Good People Doing Good Things



I have this high school engineering teacher friend John Niebergall. Long time readers of will remember John as the character studied in the abomination of deskolation from January of 2012.  Here are John’s Getting Things Done before/after desk makeover pictures:



Well, John has embarked on something of a teaching odyssey. But before I get to that, I should point out one of John’s previous odysseys: female-only engineering classes, which you can watch on the CBS Evening News.

John was trained as a shop teacher (Oregon State, go Beavers!) but what he really teaches is engineering. Here’s a picture of the all girls class in the computer aided design lab (from the CBS story above):


John’s CAD lab was so advanced that it could certify students in Solid Works, Rhino 3D, and several other CAD packages. All this on ancient computers with tiny (40 GB) hard drives.

I met John while building a college-level experiential entrepreneurship program designed to get people to learn cad, design products, then apply customer development to refine the products until customers said “I must have this” and once the product concept was strong enough to scale, to apply accounting, sales management, etc., the normal business curriculum, so that students could emerge with a business degree and a running business. Ideally, at a profit.

Yes, this is crazy, out there, impractical, etc., etc., etc., except … it works.


A former student of mine, Garrett Staples actually succeeded in building a company: Prink Tech which you can find on the web, Facebook, Pinterest, and many other places in social media.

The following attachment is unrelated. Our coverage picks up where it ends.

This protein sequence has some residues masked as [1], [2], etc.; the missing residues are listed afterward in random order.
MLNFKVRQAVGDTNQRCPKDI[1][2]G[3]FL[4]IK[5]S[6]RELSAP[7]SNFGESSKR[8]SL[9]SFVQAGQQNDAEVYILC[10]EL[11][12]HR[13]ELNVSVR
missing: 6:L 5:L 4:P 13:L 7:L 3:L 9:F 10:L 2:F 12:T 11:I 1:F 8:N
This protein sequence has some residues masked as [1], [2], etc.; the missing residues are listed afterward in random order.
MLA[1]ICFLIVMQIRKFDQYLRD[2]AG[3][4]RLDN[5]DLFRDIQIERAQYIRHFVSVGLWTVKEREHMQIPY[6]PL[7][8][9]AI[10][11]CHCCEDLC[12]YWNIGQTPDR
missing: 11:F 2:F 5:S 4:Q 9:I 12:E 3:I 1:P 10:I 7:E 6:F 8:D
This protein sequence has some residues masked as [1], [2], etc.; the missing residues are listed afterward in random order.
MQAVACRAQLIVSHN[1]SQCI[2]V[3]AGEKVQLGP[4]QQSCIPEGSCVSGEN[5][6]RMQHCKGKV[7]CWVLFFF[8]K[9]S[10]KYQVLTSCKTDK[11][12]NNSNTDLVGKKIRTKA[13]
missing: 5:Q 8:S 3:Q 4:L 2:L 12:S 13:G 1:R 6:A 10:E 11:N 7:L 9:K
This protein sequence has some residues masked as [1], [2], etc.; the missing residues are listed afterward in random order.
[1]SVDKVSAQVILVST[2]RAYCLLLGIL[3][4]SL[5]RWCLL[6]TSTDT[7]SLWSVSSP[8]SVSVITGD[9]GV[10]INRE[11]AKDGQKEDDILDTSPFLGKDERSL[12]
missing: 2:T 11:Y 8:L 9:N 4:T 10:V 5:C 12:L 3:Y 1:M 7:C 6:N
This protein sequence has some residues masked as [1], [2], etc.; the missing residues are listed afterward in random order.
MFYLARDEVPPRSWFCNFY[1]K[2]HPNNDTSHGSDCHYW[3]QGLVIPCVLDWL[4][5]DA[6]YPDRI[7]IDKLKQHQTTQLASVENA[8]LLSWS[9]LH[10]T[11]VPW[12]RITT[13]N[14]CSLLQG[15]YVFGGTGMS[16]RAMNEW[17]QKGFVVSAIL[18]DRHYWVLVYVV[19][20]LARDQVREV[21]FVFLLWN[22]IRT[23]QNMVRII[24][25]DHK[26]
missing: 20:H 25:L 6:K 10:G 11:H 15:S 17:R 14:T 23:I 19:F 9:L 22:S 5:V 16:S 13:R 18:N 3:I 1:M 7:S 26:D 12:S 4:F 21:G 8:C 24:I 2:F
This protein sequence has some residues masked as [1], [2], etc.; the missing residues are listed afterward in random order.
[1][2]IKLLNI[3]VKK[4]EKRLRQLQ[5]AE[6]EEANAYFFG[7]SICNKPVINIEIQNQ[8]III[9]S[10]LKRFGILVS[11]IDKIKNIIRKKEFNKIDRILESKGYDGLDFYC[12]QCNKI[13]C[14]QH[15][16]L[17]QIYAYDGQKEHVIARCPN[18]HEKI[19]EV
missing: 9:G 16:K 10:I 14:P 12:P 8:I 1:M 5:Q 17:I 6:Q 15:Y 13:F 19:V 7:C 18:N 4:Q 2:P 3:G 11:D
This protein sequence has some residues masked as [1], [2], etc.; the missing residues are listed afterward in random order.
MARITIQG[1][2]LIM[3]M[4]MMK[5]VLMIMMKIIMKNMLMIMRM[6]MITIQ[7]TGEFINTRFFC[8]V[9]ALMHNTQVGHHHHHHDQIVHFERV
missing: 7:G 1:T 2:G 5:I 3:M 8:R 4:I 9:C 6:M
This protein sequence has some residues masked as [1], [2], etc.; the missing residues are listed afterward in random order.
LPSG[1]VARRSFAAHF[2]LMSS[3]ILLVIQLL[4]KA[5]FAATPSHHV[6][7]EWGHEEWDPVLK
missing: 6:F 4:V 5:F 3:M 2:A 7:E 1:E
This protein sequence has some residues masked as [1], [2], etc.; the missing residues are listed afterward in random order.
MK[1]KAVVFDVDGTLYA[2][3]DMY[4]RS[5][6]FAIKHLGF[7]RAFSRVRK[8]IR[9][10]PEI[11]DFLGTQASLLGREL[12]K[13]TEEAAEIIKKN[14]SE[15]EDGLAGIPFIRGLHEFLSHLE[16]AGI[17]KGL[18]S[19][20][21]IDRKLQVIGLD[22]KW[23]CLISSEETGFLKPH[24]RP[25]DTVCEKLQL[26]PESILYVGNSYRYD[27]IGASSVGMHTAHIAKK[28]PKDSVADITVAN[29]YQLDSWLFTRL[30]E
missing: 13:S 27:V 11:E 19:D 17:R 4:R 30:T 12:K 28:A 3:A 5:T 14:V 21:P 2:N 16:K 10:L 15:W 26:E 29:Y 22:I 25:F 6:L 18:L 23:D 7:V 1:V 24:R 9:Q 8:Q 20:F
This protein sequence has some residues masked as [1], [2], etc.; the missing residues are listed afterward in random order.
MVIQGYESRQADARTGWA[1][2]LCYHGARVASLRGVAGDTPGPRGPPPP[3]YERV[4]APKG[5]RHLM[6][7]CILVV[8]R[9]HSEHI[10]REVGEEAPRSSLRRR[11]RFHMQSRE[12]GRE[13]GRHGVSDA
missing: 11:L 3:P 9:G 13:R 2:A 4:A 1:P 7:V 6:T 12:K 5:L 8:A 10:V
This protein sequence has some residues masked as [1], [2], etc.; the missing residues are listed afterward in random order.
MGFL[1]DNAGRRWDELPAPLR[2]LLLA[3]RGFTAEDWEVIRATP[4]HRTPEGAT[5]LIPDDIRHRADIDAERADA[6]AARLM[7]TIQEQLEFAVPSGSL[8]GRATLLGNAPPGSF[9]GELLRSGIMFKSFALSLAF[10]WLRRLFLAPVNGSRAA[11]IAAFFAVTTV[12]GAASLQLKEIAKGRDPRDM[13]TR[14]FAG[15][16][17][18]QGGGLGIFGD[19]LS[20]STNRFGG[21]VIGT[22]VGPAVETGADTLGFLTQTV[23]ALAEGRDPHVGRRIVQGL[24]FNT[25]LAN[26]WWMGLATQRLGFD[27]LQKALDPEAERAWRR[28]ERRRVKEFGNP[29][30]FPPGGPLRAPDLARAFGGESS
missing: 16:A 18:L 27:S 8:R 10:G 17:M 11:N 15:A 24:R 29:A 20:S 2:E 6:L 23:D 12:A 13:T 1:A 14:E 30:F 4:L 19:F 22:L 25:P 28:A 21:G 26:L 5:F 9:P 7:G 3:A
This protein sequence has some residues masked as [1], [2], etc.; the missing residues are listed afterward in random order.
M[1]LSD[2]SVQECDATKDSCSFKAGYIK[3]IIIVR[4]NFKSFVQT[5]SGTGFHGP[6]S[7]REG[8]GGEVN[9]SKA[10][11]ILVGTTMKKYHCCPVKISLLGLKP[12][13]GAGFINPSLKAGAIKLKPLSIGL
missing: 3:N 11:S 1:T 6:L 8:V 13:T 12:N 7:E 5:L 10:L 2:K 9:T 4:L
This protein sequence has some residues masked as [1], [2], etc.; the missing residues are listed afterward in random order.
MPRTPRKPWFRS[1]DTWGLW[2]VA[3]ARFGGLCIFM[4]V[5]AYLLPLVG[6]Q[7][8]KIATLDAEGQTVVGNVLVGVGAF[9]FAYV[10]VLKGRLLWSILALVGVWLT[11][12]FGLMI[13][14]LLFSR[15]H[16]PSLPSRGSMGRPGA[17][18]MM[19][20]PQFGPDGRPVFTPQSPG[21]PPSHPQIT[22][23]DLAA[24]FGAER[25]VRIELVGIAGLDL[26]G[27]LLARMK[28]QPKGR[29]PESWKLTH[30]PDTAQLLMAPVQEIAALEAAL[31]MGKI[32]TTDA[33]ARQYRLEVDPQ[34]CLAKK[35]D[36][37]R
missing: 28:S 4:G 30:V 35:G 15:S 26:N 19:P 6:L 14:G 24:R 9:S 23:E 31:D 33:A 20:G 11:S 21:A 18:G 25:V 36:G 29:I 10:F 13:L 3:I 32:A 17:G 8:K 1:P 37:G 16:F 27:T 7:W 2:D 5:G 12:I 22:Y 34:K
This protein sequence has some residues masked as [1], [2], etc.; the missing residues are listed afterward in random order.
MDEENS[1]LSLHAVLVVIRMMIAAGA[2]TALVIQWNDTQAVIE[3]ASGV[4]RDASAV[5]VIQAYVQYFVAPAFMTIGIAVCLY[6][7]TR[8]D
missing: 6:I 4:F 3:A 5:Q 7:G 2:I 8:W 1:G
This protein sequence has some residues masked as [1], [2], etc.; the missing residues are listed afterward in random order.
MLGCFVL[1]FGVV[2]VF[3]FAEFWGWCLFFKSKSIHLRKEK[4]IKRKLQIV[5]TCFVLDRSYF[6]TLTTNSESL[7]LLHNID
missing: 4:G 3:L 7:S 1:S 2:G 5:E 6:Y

So Niebergall’s stuff has magic success pixie dust all over it. So much pixie dust that he should be viral. But so far, Niebergall’s magic pixie dust has not translated to virality.  This morning I realized why. RestartGTD has not alerted the 100 daily readers of this blog. So without further ado, let me tell you about …

Niebergall’s Magic Pixie Dust World Tour and Odyssey De Jure

Last year John wrote an educational grant to buy a RV and fill it up with laser engravers, 3D printers, CAD work stations, vinyl cutters, etc. and then drive around Oregon to spread the gospel of fab labs in middle and high schools. John’s grant was funded … fully. And this year, he is living the dream. You can follow John’s magic pixie dust world tour on his Facebook Page

This week, John was in Sutherlin in mid-Western Oregon:


and here  is a picture of the effects of the Niebergall magic pixie dust which is in a word: empowerment. You can see it in the face as people pull the first things they’ve made from a CAD program, from the vinyl cutter or 3D printer or laser engraver:


The fundamental importance of empowerment, was probably discovered by Neil Gershenfeld, a leader of the development of Fab Labs, Check out Gershenfeld’s fab lab TED presentation and his book FAB. The story of Fab Labs starts at about 10:30 in the TED video, this clip is from 11:20


So John is taking fab labs around the state of Oregon, allowing people to hands-on discover for themselves that they can change their lives, and by extension, the world.

So, check out John’s Facebook page for updates on the magic pixy dust world tour. And when rapid prototyping begins to turn the Oregon, and then the US economy around, you’ll know where it all started.